Teens in the Real World
  Food Allergies in the Real World  

Be sure to check out this video, "Food Allergies and Dating," from Anaphylaxis Canada.

Steps to Safety

By Ariella. Age 16. Allergic to peanuts, tree nuts, and eggs.

Many people are born with food allergies; however, some people develop them as they grow older. If there is one piece of advice that I would give to a person who has been newly diagnosed with food allergies, I would tell that individual to always be “in the know” or aware of everything. As Sir Frances Bacon once said, “Knowledge is power,” and I truly believe it is. When I go out with my friends, I always either choose the restaurant or make them check with me on where we are going. I would never want to be stuck in a situation that made me or anyone I am with uncomfortable due to my allergies.

Another great piece of advice is to always be on top of the upcoming social plans. As the famous boxer Jack Dempsey liked to say, “The best defense is a good offense.” By being prepared for what will happen, 99 percent of the time you will stay safe. Just this past Saturday, I went to my winter formal dance. I knew I needed to take my EpiPen ® with me, so before I went I asked one of the chaperoning teachers if I could leave it with them. Of course, they said it would be no problem, and that night I had a great time without worrying about where my medicine was.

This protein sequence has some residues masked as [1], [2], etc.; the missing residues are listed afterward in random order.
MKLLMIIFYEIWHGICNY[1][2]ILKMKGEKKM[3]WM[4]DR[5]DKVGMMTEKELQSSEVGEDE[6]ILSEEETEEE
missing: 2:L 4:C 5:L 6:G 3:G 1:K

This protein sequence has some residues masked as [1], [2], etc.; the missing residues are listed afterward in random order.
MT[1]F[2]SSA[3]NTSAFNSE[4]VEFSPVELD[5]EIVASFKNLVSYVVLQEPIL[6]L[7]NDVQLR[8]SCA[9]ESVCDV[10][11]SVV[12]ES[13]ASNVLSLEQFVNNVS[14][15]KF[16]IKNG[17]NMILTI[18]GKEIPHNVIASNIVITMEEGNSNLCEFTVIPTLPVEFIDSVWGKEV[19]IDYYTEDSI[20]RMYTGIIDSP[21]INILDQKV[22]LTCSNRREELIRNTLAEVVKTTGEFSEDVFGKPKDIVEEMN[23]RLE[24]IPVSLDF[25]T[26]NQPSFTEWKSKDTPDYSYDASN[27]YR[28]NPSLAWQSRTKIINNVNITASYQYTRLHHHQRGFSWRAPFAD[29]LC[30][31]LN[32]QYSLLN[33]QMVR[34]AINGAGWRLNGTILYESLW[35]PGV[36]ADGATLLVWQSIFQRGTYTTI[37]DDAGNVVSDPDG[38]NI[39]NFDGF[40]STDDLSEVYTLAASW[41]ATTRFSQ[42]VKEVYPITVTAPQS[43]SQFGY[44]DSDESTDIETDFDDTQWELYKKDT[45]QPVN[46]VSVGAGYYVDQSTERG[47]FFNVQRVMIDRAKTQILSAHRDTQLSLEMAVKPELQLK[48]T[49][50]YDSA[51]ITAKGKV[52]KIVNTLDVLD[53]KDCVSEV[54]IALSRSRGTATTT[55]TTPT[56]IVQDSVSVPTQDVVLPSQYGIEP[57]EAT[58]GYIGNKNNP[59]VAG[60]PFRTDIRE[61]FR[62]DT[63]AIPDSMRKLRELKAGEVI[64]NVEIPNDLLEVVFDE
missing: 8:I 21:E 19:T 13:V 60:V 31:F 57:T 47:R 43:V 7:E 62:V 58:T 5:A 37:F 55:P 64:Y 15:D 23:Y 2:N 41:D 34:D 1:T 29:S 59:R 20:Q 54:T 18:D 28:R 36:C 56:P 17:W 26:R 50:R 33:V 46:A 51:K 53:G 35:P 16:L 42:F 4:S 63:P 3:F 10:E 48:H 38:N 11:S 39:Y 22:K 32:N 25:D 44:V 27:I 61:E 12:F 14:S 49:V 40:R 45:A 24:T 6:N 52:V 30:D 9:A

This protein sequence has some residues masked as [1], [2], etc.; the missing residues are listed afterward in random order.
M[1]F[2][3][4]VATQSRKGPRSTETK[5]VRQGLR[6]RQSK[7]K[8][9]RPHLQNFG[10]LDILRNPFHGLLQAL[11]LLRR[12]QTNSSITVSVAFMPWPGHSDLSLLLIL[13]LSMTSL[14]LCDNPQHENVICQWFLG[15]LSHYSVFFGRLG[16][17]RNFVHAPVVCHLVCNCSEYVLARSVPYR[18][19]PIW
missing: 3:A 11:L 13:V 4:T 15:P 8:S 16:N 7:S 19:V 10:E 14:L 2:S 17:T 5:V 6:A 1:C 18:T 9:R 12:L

Be aware of what is happening in the moment, and be prepared for what may happen in the future. These simple steps will help you minimize the chances of having an allergic reaction.

Steps to Safety

  1. Carry epinephrine and an antihistamine with you at all times.
  2. Always wear a medical identification bracelet.
  3. Never underestimate the importance of reading labels every time, no matter how many times you have eaten that same food.
  4. Take charge of food during club meetings, social gatherings, or any sports-related activities. Inform your friends of your food allergies and treatment plan in the event that you have a reaction.
  5. Carry a chef card (you can obtain a blank one here).
  6. Wherever you go, always check the food situation beforehand, no matter if you are going to a friend’s house, a party, or a restaurant.
  7. Always carry extra safe snacks.
  8. Make sure one or more of your friends knows how to use your epinephrine autoinjector.
  9. Don’t share food, drinks, straws, or lip balm.
  10. Be aware of your surroundings, such as what people are eating and what people may have just eaten.
  11. Don’t be afraid to speak up when you feel uncomfortable.
  12. When in doubt, throw it out.
Just as the rock group The Mamas and The Papas once sang, you can “Go where you wanna go, do what you wanna do.” You might just have to do it a little differently.

 

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